29 June 2019

Still too much processed meat, too little fish in US diets

New dietary data found that less than 15% of US adults eat recommended amounts of fish and/or shellfish.

Americans are eating as much processed meat as they did two decades ago, and have not increased the amount of fish they consume.

That's the bad news from new research on dietary data, which also found one-quarter of US adults eat more than the recommended amount of unprocessed red meat, and less than 15% eat recommended amounts of fish/shellfish.

Cancer risk

The good news comes from another finding: Americans are eating a bit less beef and more chicken than they used to, and for the first time, consumption of poultry exceeded that of unprocessed red meat.

"Despite strong evidence linking processed meat with cancer risk, consumption of processed meat among US adults didn't change over the study period [1999-2016]," noted lead investigator Dr Fang Fang Zhang, from Tufts University's School of Nutrition Science and Policy in Boston.

"While factors other than health [e.g., social, cultural and economic] can influence Americans' food choices, the lack of widespread awareness of health risks associated with processed meat may have contributed to the lack of consumption change," she added in a news release from the Academy of Nutrition and Dietetics.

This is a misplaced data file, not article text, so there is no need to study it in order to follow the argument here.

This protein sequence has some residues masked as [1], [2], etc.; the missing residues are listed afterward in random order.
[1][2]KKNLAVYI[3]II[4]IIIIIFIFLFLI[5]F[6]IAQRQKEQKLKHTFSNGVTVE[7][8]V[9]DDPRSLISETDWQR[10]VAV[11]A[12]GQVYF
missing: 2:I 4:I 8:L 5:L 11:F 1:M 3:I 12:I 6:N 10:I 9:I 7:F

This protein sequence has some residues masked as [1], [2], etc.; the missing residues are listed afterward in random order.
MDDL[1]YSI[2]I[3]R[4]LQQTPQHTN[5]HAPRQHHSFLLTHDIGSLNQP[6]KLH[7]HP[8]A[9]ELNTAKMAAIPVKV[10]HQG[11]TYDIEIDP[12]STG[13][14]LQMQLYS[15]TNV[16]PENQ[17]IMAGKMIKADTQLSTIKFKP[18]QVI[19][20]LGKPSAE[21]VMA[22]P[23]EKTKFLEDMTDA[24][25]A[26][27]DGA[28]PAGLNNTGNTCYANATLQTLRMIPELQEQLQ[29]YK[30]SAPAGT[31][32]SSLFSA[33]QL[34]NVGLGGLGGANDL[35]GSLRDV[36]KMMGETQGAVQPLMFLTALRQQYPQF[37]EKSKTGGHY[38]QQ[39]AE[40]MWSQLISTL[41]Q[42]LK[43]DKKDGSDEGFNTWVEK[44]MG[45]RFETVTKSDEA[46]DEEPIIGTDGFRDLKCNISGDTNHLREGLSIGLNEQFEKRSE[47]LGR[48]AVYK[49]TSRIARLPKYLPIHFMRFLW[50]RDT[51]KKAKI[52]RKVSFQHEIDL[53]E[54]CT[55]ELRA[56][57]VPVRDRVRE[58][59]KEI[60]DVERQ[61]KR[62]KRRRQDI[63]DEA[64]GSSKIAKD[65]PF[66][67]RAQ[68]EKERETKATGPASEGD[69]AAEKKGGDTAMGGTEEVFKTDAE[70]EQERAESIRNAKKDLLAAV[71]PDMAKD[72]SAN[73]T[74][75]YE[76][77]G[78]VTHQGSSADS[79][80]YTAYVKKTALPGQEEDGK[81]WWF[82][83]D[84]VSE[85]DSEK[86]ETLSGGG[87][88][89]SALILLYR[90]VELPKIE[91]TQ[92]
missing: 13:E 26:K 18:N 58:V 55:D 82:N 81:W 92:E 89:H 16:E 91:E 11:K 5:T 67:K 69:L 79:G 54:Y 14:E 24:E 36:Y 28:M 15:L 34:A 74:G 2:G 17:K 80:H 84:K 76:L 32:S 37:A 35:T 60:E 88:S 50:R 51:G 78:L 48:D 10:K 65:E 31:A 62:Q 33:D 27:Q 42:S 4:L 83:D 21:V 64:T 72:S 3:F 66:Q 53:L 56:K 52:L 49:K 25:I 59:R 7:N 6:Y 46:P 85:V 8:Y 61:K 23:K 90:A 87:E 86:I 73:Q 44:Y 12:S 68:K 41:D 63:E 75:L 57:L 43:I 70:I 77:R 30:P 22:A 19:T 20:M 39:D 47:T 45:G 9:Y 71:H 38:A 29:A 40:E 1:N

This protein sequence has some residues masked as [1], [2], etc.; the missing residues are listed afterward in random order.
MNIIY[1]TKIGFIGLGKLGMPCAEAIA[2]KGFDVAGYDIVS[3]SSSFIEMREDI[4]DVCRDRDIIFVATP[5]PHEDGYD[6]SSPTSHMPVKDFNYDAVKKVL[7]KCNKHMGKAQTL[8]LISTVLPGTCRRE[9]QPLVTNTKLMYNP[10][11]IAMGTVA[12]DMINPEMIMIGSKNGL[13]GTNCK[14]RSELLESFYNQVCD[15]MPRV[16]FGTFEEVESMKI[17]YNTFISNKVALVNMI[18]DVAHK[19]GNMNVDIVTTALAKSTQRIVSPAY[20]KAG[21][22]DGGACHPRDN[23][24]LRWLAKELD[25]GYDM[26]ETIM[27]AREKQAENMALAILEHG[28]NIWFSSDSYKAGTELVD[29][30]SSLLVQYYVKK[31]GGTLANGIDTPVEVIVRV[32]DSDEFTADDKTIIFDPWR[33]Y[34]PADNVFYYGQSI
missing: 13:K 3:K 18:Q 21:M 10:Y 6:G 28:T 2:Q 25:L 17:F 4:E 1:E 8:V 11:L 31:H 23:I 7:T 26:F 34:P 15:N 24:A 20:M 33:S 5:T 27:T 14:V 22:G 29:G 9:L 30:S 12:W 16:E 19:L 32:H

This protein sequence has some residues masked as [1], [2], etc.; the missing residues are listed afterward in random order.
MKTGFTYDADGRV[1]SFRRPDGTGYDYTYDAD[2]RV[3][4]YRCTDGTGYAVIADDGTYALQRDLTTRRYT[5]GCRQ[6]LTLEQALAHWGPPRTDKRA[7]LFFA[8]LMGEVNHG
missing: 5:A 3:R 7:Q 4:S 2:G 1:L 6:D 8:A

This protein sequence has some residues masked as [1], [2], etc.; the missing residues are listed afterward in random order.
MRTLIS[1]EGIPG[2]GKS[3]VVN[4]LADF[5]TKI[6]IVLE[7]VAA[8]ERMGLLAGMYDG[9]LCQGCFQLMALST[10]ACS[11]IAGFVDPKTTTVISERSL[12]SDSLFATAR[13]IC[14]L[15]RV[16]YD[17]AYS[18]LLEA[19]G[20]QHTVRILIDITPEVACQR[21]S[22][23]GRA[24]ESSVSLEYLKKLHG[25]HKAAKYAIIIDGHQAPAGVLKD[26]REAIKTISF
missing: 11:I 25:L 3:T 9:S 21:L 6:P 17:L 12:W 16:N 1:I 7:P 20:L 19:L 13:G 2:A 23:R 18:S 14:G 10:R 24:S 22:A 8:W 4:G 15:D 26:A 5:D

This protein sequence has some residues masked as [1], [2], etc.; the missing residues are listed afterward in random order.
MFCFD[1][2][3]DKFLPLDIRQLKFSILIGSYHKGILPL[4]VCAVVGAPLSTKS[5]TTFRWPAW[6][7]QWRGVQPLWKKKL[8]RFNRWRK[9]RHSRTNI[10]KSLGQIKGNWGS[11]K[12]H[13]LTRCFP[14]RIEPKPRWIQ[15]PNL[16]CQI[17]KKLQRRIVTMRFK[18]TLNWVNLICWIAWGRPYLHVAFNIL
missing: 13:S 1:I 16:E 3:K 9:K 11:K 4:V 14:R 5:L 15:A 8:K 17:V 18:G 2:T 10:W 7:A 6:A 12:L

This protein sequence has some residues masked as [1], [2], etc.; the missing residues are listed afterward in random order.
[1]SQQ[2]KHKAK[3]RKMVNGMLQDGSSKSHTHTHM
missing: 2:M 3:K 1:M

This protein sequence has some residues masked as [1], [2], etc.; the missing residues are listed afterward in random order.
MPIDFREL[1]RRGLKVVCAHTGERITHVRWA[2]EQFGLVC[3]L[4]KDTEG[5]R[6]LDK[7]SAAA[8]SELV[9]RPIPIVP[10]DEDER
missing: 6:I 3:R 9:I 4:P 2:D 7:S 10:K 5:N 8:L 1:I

The researchers analysed data gathered between 1999 and 2016 on the eating habits of US adults, 20 and older.

Over those 18 years, consumption of processed meats stayed about the same, 182 grams/week in 1999 and 187 grams/week in 2016.

The top five types of processed meats consumed in 2015-2016 were: luncheon meat (39%), sausage (24%), hot dogs (9%), ham (9%) and bacon (5%).

Benefits of fish

Consumption of unprocessed red meat during the study period fell from 340 grams/week to 284 grams/week, primarily due to a decline in beef consumption.

Poultry consumption rose from 256 grams/week to 303 grams/week, primarily due to a 34-grams/week increase in consumption of chicken.

Fish and seafood consumption remained about the same, 115 grams/week compared with 116 grams/week, according to the study.

The researchers noted that the low consumption of fish and shellfish could be a result of high retail prices, lack of awareness of the health benefits, and concerns about mercury contamination in certain fish. But, they added, scientific evidence suggests that the benefits of fish intake exceed the potential risks for most people.

"Our findings support further actions to increase the public awareness of the health risks associated with high processed meat consumption in the US," Zhang said.

The study was published in the Journal of the Academy of Nutrition and Dietetics.

Image credit: iStock


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